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Can’t Remember What The Doctor Said? New Technology Will Help.

December 8, 2015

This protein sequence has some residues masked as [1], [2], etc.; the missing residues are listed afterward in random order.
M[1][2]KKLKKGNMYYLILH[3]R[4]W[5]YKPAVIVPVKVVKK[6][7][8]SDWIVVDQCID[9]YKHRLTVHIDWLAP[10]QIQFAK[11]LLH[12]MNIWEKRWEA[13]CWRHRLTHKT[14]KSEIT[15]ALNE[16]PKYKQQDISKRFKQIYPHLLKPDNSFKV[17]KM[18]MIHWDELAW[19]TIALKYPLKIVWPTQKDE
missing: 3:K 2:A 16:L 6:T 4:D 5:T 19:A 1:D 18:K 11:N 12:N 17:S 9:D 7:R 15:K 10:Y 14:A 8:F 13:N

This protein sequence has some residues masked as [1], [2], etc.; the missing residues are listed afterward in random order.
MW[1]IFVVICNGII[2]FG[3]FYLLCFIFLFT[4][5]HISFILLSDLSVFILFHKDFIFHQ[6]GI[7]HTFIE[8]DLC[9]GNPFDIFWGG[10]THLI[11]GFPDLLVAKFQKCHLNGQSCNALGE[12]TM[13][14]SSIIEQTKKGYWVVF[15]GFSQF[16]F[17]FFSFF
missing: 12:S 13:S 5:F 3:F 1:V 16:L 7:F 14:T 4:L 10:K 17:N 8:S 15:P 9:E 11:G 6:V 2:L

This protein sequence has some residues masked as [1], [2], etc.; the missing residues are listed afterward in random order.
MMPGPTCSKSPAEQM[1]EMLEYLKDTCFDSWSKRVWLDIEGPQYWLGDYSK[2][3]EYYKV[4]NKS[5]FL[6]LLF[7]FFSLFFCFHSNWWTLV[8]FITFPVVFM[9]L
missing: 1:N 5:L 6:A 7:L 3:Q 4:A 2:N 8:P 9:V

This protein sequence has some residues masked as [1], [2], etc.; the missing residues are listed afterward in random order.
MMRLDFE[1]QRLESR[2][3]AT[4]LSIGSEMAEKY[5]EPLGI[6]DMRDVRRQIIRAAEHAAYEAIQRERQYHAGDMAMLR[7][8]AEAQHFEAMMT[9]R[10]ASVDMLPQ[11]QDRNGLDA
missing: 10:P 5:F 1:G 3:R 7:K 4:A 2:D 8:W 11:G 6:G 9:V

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Research and probably personal experience shows that patients don't absorb much of the medical information they receive from their physicians and are often mistaken about what happened during the visit.  A 2003 paper in Britain's Journal of the Royal Society of Medicine found that patients "immediately" forget 40% to 80% of what is told to them during the doctor visit.   Hospital patients do just about the same after discharge, and risk ending up back in the hospital when they fail to understand medication or follow-up orders.   Discharge papers are often misunderstood, particularly by older patients, or lost after arriving home.  Doctors at Lenox Hill Hospital in New York City have developed software to record critical information about a patient's office visit or hospital stay that allows the patient to review and show to others the doctor's explanation or recommendation.  The neurosurgery unit at Lenox Hill started making digital videos for patients when they are discharged and began a study to see if the videos improve patient outcomes.  The study will give some patients the standard discharge summary and instructions while others will get the same paperwork plus a video that walks them through what they need to do.  At Lenox Hill, about 90% of patients have been accessing the digital information or video to review discharge instructions.  The hospital also calls the patient to see if they have reviewed the video or need help doing so.  The technology is catching on at other hospital systems and may well be standard operating procedure in the near future.

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